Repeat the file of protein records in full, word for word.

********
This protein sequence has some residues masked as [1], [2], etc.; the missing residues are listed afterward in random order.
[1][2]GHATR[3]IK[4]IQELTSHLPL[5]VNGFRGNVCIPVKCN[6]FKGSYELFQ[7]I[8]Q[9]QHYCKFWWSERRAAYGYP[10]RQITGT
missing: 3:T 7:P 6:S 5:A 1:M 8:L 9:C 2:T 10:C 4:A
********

This protein sequence has some residues masked as [1], [2], etc.; the missing residues are listed afterward in random order.
[1][2]GHATR[3]IK[4]IQELTSHLPL[5]VNGFRGNVCIPVKCN[6]FKGSYELFQ[7]I[8]Q[9]QHYCKFWWSERRAAYGYP[10]RQITGT
missing: 3:T 7:P 6:S 5:A 1:M 8:L 9:C 2:T 10:C 4:A